Longreads

From door-to-door deliveries to influencing politics, companies like Nestlé, PepsiCo, and McDonald’s spend big bucks to enmesh themselves in third world markets, and their processed, packaged foods bring obesity and health problems with them.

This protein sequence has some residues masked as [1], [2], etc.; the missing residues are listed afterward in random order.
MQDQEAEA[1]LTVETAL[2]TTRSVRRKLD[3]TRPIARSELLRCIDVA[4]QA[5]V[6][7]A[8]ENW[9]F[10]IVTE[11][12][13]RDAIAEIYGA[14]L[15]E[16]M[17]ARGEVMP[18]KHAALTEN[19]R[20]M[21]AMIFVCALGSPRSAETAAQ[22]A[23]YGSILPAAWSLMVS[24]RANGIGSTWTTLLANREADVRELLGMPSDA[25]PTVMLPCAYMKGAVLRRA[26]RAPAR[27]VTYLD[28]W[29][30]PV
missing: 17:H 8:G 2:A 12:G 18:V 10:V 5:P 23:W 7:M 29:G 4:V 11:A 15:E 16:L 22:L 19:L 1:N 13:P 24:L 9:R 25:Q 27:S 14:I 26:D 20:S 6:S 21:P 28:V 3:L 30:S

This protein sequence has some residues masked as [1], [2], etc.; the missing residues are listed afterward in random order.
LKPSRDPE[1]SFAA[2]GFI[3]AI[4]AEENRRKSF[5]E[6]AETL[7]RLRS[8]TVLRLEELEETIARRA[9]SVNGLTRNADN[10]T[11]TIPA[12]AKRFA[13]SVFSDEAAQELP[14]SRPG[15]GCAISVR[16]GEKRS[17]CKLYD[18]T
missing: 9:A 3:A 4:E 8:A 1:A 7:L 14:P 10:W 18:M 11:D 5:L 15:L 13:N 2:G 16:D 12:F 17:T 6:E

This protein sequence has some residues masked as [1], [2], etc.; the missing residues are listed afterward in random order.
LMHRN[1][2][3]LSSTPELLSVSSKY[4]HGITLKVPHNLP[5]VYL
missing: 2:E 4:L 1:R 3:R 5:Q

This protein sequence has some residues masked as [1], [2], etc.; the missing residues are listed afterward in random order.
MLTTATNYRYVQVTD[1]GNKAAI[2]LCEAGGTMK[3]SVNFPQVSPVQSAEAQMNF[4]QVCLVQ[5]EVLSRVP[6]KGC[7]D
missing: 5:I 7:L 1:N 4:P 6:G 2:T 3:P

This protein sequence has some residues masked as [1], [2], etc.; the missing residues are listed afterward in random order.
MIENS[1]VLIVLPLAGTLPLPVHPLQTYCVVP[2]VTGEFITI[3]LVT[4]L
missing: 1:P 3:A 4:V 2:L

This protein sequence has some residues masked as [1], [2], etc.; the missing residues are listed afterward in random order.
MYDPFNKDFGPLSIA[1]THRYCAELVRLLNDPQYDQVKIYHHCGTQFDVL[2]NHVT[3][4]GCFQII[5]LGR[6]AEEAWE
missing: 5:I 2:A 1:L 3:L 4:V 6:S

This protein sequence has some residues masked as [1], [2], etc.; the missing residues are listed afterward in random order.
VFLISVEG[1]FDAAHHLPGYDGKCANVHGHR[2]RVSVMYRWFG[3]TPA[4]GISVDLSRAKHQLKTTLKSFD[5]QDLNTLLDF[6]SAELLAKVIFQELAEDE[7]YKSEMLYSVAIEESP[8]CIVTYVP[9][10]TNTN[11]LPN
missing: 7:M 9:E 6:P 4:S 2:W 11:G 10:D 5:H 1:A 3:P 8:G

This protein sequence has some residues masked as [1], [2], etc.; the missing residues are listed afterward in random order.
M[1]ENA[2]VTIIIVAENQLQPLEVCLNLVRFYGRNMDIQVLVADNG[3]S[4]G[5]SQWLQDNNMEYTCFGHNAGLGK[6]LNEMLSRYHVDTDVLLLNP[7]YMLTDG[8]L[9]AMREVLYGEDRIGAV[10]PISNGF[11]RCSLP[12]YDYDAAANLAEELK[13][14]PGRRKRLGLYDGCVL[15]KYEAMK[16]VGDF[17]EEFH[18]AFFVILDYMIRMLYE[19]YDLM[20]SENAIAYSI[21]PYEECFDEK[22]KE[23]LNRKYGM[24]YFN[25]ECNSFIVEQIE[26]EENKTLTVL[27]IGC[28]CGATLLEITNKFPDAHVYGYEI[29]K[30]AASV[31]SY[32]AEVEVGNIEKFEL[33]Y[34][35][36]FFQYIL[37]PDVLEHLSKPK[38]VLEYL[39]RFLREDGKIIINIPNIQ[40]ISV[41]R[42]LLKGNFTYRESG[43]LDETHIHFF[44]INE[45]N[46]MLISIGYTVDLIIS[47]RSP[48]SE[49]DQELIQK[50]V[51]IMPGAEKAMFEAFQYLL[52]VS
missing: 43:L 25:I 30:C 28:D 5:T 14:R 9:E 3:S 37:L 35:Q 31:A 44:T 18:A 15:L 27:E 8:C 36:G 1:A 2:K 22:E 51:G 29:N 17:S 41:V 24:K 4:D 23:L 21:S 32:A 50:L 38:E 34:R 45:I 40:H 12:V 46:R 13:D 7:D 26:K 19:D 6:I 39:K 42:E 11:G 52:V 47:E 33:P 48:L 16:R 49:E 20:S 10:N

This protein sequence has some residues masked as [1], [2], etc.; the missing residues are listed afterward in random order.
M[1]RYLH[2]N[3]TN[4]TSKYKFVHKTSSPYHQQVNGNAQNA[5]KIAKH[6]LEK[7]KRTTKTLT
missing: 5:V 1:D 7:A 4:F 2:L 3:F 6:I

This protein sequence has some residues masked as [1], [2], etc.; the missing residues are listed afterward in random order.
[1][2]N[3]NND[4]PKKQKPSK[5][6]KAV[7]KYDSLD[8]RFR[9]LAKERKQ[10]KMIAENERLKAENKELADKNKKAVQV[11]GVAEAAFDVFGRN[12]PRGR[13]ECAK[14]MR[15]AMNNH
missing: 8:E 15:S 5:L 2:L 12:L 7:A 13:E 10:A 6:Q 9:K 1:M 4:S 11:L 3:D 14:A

In the first in a The New York Times series about global obesity, Andrew Jacobs and Matt Richtel report from Brazil, where low-income, isolated residents who once suffered from hunger now suffer from diabetes and heart disease. To impoverished people, the allure of packaged Western food is obvious: it’s inexpensive and more readily available. Although access means more people are getting fed, this sweet, fatty, salty food is not only destroying traditional foodways and changing local agriculture, it’s harming those who subsist on it. One nutrition professor describes the situation in Brazil as “a war between two food systems,” but it’s a war where “one food system has disproportionately more power than the other.” Just as religious missionaries replace indigenous…

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